Bishop Salmon was my pastor. It was for only about three years but he had a huge, positive impact on my spiritual life and my relationship with our Savior. He opened my heart to the daily office and the beauty of Scripture and our liturgy. He was one of the grounded, humble persons I know. I loved how if you were at the parish on a weekday, more often than not you would encounter him in coveralls. He would always engage you as a good friend. If you addressed him formally, it was always as "Mr." but more often he was just "Ed."

In my opinion, there is no "May he..." as if there is a question. He will rest in peace and rise in glory! Axios!

Like (0)
Dislike (0)
The Rev. Jamie Stutler

Bishop Salmon ordained me priest in 1999 and was to me, my late wife, and our children an extraordinary friend and pastor. He remained so even when I left the diocese of SC and without regard to our differences in the church. I will never forget the sermon he preached a few years later at Eleanor's funeral on Edisto Island and the continued consolation he provided me. If I can be gifted with a fraction of what I saw as so great in him I will be greatly blessed as will be those to whom God sends me.

Like (0)
Dislike (0)
The Rev. Father Brian Vander Wel

Thank you Dr. Seitz. I, too, had the privilege of knowing Bishop Salmon, and I can honestly say that every time I was with him, I would say to myself, "What do I have to do today to be like him when I am his age?"

The sad part of this story – as given above – is also the part of Bishop Salmon's legacy that is overlooked by most in TEC: his diocese grew faster than any other diocese in the Episcopal Church during his tenure. It grew at a higher percentage rate than the rate of the population it served. And nobody seemed to notice or care then, and nobody seems to care now. For me, though, it remains a small sliver of light revealing the full glory that God shone through Bishop Salmon.

God bless you my dear bishop! You are already missed.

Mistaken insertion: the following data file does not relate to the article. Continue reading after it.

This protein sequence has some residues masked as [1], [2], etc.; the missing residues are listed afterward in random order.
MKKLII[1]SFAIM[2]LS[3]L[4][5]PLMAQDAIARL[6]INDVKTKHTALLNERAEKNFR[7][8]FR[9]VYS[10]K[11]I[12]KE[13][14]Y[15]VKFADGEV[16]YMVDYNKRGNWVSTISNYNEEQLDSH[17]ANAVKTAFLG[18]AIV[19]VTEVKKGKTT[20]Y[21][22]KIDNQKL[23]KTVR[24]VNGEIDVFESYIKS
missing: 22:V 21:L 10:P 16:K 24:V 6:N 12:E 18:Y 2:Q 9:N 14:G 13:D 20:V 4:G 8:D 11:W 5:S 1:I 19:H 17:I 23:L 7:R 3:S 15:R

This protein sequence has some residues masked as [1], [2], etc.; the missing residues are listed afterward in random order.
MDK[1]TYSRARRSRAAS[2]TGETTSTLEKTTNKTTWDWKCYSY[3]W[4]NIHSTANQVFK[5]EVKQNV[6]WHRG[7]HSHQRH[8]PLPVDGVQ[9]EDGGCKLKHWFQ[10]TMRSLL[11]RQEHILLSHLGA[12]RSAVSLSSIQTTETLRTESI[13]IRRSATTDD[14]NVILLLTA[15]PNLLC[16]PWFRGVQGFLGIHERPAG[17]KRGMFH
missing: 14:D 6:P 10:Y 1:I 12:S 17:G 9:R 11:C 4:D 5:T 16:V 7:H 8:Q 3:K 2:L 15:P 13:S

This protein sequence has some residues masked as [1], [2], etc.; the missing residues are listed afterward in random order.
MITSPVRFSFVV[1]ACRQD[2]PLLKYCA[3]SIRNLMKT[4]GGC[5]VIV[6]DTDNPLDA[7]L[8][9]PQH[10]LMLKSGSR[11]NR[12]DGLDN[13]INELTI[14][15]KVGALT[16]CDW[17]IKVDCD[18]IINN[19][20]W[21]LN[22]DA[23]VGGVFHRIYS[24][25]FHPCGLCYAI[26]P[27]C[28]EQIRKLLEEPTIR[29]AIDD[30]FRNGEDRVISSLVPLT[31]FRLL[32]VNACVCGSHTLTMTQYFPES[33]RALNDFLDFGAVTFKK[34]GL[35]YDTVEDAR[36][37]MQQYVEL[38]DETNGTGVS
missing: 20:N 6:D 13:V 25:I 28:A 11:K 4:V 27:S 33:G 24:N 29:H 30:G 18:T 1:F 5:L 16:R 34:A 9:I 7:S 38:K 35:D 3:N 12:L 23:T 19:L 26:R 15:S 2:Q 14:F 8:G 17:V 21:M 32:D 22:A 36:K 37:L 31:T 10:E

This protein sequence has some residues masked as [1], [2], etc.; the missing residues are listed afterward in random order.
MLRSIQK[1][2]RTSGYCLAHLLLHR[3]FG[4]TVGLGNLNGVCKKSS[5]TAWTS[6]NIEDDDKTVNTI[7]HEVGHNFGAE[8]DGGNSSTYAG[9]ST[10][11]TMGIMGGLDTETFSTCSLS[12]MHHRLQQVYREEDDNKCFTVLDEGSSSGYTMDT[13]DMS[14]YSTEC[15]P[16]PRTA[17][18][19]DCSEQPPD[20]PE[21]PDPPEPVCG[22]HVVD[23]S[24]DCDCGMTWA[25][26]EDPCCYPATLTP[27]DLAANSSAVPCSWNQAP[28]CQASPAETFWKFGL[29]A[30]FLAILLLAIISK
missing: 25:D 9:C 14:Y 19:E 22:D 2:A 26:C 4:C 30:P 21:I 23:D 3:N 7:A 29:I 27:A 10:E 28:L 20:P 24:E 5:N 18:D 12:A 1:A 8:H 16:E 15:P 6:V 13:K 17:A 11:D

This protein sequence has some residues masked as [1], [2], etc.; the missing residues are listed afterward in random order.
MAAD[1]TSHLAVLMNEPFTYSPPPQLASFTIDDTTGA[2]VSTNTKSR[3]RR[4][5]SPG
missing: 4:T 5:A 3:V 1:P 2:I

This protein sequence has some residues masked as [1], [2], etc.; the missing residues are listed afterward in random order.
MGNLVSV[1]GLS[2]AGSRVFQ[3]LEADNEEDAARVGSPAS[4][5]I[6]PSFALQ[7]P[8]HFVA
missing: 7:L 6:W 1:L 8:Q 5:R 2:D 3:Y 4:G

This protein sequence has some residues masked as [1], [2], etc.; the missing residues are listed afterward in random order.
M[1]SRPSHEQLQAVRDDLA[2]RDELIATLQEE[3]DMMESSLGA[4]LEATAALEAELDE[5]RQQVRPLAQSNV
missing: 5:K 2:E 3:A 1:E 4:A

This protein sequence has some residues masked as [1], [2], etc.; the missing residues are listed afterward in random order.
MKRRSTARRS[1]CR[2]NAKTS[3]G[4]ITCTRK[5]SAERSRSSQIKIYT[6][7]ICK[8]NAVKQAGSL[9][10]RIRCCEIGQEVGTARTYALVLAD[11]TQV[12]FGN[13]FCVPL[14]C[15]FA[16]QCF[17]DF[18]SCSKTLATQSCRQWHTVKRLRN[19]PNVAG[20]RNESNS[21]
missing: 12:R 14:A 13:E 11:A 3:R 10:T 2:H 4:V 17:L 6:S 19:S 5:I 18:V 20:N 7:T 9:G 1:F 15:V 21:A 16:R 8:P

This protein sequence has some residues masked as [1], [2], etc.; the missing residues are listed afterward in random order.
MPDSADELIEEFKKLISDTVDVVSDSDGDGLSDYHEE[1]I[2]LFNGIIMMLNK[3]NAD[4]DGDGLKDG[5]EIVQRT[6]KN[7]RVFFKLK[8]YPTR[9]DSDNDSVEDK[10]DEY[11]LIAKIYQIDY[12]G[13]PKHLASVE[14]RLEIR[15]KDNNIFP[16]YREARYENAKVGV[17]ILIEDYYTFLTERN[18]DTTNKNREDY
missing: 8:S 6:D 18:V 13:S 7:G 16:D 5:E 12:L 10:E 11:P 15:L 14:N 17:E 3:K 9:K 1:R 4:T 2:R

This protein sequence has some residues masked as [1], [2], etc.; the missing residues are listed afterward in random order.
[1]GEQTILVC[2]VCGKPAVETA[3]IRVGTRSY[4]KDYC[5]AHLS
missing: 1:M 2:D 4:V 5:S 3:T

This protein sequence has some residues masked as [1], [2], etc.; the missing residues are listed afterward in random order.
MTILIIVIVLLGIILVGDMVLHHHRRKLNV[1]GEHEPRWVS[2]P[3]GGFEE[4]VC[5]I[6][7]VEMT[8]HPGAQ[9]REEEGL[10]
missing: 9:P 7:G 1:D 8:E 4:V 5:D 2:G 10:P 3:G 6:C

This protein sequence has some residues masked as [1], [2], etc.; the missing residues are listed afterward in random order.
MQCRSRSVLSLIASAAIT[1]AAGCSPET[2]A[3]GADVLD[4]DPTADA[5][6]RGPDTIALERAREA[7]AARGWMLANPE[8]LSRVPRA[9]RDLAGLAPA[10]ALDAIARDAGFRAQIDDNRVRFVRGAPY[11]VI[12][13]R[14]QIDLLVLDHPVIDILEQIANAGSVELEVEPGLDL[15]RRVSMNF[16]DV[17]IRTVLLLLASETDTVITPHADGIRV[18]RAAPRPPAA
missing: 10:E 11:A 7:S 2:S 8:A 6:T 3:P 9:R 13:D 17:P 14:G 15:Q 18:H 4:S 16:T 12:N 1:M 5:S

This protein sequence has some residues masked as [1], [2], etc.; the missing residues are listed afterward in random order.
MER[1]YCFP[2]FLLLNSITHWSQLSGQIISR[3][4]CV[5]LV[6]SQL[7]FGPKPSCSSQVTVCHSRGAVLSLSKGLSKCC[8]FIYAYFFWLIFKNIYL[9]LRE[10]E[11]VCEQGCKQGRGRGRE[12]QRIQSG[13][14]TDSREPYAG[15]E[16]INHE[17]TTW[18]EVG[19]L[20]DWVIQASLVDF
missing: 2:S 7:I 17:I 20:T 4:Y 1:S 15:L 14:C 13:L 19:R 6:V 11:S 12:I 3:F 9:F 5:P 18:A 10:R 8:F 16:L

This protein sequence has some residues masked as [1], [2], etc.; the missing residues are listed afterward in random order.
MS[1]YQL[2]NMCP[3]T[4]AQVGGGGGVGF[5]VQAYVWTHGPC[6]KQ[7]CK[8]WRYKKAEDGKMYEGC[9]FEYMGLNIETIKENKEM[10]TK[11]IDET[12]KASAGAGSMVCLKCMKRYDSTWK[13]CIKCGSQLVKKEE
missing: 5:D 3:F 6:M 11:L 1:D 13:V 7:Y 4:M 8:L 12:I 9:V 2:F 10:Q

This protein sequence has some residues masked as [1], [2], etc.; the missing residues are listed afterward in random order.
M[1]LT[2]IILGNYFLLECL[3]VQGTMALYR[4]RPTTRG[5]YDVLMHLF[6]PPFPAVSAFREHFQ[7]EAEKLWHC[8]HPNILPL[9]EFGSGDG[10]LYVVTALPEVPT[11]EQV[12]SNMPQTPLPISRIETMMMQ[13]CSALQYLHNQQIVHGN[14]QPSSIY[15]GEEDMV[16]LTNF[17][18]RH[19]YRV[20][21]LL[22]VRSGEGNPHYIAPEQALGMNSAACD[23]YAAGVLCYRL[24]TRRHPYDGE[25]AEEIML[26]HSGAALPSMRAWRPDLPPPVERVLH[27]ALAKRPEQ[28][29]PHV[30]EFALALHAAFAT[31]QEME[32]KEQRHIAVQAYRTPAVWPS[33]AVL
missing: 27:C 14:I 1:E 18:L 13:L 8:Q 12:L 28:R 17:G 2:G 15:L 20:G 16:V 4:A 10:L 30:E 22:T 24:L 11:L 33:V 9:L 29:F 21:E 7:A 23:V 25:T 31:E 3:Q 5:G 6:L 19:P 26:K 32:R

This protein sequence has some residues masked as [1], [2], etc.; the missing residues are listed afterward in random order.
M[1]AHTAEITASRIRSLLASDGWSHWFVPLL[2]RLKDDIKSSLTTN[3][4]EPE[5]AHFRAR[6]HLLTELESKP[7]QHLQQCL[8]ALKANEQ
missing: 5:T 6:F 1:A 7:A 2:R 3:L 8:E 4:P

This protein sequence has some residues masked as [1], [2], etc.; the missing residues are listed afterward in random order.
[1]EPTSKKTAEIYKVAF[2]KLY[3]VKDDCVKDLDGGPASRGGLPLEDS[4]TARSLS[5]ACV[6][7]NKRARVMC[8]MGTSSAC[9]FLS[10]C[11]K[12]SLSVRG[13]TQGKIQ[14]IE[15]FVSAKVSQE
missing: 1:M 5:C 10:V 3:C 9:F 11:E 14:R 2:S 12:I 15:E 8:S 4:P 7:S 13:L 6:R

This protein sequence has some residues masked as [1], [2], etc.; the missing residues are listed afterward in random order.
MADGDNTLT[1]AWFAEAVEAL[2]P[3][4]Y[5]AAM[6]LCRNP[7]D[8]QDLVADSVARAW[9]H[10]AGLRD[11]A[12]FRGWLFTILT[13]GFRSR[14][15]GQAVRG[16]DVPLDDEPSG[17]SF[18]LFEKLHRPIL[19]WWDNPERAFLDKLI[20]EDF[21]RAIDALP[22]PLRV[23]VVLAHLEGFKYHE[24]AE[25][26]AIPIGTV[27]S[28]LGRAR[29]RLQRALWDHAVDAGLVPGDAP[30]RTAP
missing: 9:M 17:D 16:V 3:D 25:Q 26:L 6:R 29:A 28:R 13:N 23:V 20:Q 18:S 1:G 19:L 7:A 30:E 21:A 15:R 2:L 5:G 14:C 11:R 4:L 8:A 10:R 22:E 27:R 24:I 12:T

Like (0)
Dislike (0)
Prof. Christopher Seitz

A generous man who deplored bitterness and courted all sides. He had his principles but refused to make enemies of anyone. This kind of person, a builder and an optimist who enjoyed people, is harder and harder to find. I once rode with him in his car and listened to all the people phoning in to speak with him. A sofa that burned up. An aunt who died. Funeral lessons to be picked. Sam who left his watch at the reception. On it went. I thought, how inefficient. But this was his world and he was loved for his attention to all and sundry. Rest in peace, Bishop Salmon.

Like (0)
Dislike (0)
Facebooktwitterrss
Support the Café
Past Posts
2020_001

The Episcopal Café seeks to be an independent voice, reporting and reflecting on the Episcopal Church and the Anglican tradition.  The Café is not a platform of advocacy, but it does aim to tell the story of the church from the perspective of Progressive Christianity.  Our collective sympathy, as the Café, lies with the project of widening the circle of inclusion within the church and empowering all the baptized for the role to which they have been called as followers of Christ.

The opinions expressed at the Café are those of individual contributors, and, unless otherwise noted, should not be interpreted as official statements of a parish, diocese or other organization. The art and articles that appear here remain the property of their creators.

All Content  © 2017 Episcopal Café